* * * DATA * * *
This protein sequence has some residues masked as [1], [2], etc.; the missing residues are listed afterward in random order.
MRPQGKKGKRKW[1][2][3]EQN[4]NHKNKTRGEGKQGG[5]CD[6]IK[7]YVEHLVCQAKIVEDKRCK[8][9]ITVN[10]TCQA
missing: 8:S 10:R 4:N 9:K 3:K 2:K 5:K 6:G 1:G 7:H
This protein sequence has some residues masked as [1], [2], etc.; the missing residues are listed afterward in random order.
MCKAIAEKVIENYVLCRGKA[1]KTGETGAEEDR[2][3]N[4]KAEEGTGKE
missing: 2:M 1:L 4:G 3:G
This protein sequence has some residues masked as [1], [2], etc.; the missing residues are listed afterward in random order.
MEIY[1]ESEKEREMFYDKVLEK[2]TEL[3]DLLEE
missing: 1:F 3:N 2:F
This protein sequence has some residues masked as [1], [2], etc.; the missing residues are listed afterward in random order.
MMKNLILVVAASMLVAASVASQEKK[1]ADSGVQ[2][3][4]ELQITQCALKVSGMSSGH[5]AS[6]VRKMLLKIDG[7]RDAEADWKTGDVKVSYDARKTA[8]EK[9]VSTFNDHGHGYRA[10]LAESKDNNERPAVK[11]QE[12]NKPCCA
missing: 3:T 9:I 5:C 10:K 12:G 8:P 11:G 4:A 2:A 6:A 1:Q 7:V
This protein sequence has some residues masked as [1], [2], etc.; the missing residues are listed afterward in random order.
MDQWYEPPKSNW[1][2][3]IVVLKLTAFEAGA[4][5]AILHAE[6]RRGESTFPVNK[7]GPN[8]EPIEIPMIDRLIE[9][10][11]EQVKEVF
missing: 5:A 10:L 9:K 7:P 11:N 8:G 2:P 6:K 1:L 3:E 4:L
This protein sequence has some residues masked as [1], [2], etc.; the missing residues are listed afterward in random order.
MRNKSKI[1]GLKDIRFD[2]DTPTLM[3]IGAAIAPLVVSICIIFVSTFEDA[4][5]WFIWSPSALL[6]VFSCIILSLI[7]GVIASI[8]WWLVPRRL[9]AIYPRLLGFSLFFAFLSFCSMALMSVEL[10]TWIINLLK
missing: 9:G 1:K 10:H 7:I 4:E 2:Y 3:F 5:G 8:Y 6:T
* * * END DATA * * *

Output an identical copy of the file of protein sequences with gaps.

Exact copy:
This protein sequence has some residues masked as [1], [2], etc.; the missing residues are listed afterward in random order.
MRPQGKKGKRKW[1][2][3]EQN[4]NHKNKTRGEGKQGG[5]CD[6]IK[7]YVEHLVCQAKIVEDKRCK[8][9]ITVN[10]TCQA
missing: 8:S 10:R 4:N 9:K 3:K 2:K 5:K 6:G 1:G 7:H
This protein sequence has some residues masked as [1], [2], etc.; the missing residues are listed afterward in random order.
MCKAIAEKVIENYVLCRGKA[1]KTGETGAEEDR[2][3]N[4]KAEEGTGKE
missing: 2:M 1:L 4:G 3:G
This protein sequence has some residues masked as [1], [2], etc.; the missing residues are listed afterward in random order.
MEIY[1]ESEKEREMFYDKVLEK[2]TEL[3]DLLEE
missing: 1:F 3:N 2:F
This protein sequence has some residues masked as [1], [2], etc.; the missing residues are listed afterward in random order.
MMKNLILVVAASMLVAASVASQEKK[1]ADSGVQ[2][3][4]ELQITQCALKVSGMSSGH[5]AS[6]VRKMLLKIDG[7]RDAEADWKTGDVKVSYDARKTA[8]EK[9]VSTFNDHGHGYRA[10]LAESKDNNERPAVK[11]QE[12]NKPCCA
missing: 3:T 9:I 5:C 10:K 12:G 8:P 11:G 4:A 2:A 6:A 1:Q 7:V
This protein sequence has some residues masked as [1], [2], etc.; the missing residues are listed afterward in random order.
MDQWYEPPKSNW[1][2][3]IVVLKLTAFEAGA[4][5]AILHAE[6]RRGESTFPVNK[7]GPN[8]EPIEIPMIDRLIE[9][10][11]EQVKEVF
missing: 5:A 10:L 9:K 7:P 11:N 8:G 2:P 6:K 1:L 3:E 4:L
This protein sequence has some residues masked as [1], [2], etc.; the missing residues are listed afterward in random order.
MRNKSKI[1]GLKDIRFD[2]DTPTLM[3]IGAAIAPLVVSICIIFVSTFEDA[4][5]WFIWSPSALL[6]VFSCIILSLI[7]GVIASI[8]WWLVPRRL[9]AIYPRLLGFSLFFAFLSFCSMALMSVEL[10]TWIINLLK
missing: 9:G 1:K 10:H 7:I 4:E 2:Y 3:F 5:G 8:Y 6:T